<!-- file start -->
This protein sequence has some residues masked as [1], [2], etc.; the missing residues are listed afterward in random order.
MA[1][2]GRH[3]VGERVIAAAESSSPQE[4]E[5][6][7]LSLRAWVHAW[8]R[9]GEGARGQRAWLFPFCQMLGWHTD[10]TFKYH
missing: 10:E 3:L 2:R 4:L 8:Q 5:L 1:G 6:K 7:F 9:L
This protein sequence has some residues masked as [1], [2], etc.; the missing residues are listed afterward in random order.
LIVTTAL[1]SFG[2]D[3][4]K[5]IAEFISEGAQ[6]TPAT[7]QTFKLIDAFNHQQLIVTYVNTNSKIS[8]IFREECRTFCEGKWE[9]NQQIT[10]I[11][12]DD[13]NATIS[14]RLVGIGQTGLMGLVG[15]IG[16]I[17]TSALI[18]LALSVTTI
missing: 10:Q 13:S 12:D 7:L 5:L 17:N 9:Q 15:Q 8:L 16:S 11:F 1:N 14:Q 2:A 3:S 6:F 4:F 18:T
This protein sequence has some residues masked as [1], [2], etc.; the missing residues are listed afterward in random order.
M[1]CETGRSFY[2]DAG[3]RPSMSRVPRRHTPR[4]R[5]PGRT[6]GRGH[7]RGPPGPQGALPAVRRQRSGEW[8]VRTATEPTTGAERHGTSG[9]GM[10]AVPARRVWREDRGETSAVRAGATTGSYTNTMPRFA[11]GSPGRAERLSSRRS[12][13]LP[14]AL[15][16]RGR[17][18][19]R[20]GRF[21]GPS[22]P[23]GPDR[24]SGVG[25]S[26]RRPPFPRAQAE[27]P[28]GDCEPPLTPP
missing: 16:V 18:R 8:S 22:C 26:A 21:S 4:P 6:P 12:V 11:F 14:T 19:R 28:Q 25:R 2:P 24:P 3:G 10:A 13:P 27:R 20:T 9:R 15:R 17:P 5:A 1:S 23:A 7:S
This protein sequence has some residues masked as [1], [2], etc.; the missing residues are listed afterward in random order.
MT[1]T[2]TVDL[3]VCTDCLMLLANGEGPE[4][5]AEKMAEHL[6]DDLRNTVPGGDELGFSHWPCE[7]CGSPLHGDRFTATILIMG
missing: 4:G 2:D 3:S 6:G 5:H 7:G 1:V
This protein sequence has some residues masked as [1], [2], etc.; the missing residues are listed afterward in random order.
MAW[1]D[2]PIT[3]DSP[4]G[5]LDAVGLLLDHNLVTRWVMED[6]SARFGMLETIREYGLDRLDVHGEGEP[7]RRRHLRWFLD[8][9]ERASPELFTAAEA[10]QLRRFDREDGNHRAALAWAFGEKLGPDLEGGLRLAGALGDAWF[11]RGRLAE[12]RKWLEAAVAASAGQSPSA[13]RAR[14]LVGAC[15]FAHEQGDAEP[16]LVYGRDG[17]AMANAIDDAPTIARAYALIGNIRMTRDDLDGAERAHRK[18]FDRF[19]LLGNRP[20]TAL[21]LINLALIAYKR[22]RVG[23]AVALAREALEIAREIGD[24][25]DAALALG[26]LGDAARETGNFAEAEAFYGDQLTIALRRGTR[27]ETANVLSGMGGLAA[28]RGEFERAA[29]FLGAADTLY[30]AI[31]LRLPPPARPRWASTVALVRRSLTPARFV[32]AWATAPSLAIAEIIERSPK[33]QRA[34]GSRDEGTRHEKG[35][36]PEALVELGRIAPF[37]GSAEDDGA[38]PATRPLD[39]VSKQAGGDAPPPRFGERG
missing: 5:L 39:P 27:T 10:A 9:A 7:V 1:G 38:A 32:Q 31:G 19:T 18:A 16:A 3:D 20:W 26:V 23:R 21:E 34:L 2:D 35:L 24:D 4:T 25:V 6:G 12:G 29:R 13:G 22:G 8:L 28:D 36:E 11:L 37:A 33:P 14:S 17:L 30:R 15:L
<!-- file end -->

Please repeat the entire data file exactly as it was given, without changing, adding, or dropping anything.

This protein sequence has some residues masked as [1], [2], etc.; the missing residues are listed afterward in random order.
MA[1][2]GRH[3]VGERVIAAAESSSPQE[4]E[5][6][7]LSLRAWVHAW[8]R[9]GEGARGQRAWLFPFCQMLGWHTD[10]TFKYH
missing: 10:E 3:L 2:R 4:L 8:Q 5:L 1:G 6:K 7:F 9:L
This protein sequence has some residues masked as [1], [2], etc.; the missing residues are listed afterward in random order.
LIVTTAL[1]SFG[2]D[3][4]K[5]IAEFISEGAQ[6]TPAT[7]QTFKLIDAFNHQQLIVTYVNTNSKIS[8]IFREECRTFCEGKWE[9]NQQIT[10]I[11][12]DD[13]NATIS[14]RLVGIGQTGLMGLVG[15]IG[16]I[17]TSALI[18]LALSVTTI
missing: 10:Q 13:S 12:D 7:L 5:L 17:N 9:Q 15:Q 8:L 16:S 11:F 1:N 14:Q 2:A 3:S 6:F 4:F 18:T
This protein sequence has some residues masked as [1], [2], etc.; the missing residues are listed afterward in random order.
M[1]CETGRSFY[2]DAG[3]RPSMSRVPRRHTPR[4]R[5]PGRT[6]GRGH[7]RGPPGPQGALPAVRRQRSGEW[8]VRTATEPTTGAERHGTSG[9]GM[10]AVPARRVWREDRGETSAVRAGATTGSYTNTMPRFA[11]GSPGRAERLSSRRS[12][13]LP[14]AL[15][16]RGR[17][18][19]R[20]GRF[21]GPS[22]P[23]GPDR[24]SGVG[25]S[26]RRPPFPRAQAE[27]P[28]GDCEPPLTPP
missing: 16:V 18:R 8:S 22:C 26:A 21:S 4:P 6:P 12:V 11:F 14:T 19:R 28:Q 25:R 2:P 24:P 3:G 10:A 13:P 27:R 20:T 9:R 15:R 17:P 5:A 1:S 23:A 7:S
This protein sequence has some residues masked as [1], [2], etc.; the missing residues are listed afterward in random order.
MT[1]T[2]TVDL[3]VCTDCLMLLANGEGPE[4][5]AEKMAEHL[6]DDLRNTVPGGDELGFSHWPCE[7]CGSPLHGDRFTATILIMG
missing: 4:G 2:D 3:S 6:G 5:H 7:G 1:V
This protein sequence has some residues masked as [1], [2], etc.; the missing residues are listed afterward in random order.
MAW[1]D[2]PIT[3]DSP[4]G[5]LDAVGLLLDHNLVTRWVMED[6]SARFGMLETIREYGLDRLDVHGEGEP[7]RRRHLRWFLD[8][9]ERASPELFTAAEA[10]QLRRFDREDGNHRAALAWAFGEKLGPDLEGGLRLAGALGDAWF[11]RGRLAE[12]RKWLEAAVAASAGQSPSA[13]RAR[14]LVGAC[15]FAHEQGDAEP[16]LVYGRDG[17]AMANAIDDAPTIARAYALIGNIRMTRDDLDGAERAHRK[18]FDRF[19]LLGNRP[20]TAL[21]LINLALIAYKR[22]RVG[23]AVALAREALEIAREIGD[24][25]DAALALG[26]LGDAARETGNFAEAEAFYGDQLTIALRRGTR[27]ETANVLSGMGGLAA[28]RGEFERAA[29]FLGAADTLY[30]AI[31]LRLPPPARPRWASTVALVRRSLTPARFV[32]AWATAPSLAIAEIIERSPK[33]QRA[34]GSRDEGTRHEKG[35][36]PEALVELGRIAPF[37]GSAEDDGA[38]PATRPLD[39]VSKQAGGDAPPPRFGERG
missing: 5:L 39:P 27:T 10:A 9:A 7:V 1:G 38:A 32:Q 31:G 19:T 18:A 16:A 3:D 20:W 26:V 23:R 21:E 34:L 2:D 35:L 24:D 4:T 25:V 6:G 12:G 29:R 13:G 22:G 8:L 28:D 36:E 11:L 37:A 33:P 14:S 17:L 30:R 15:L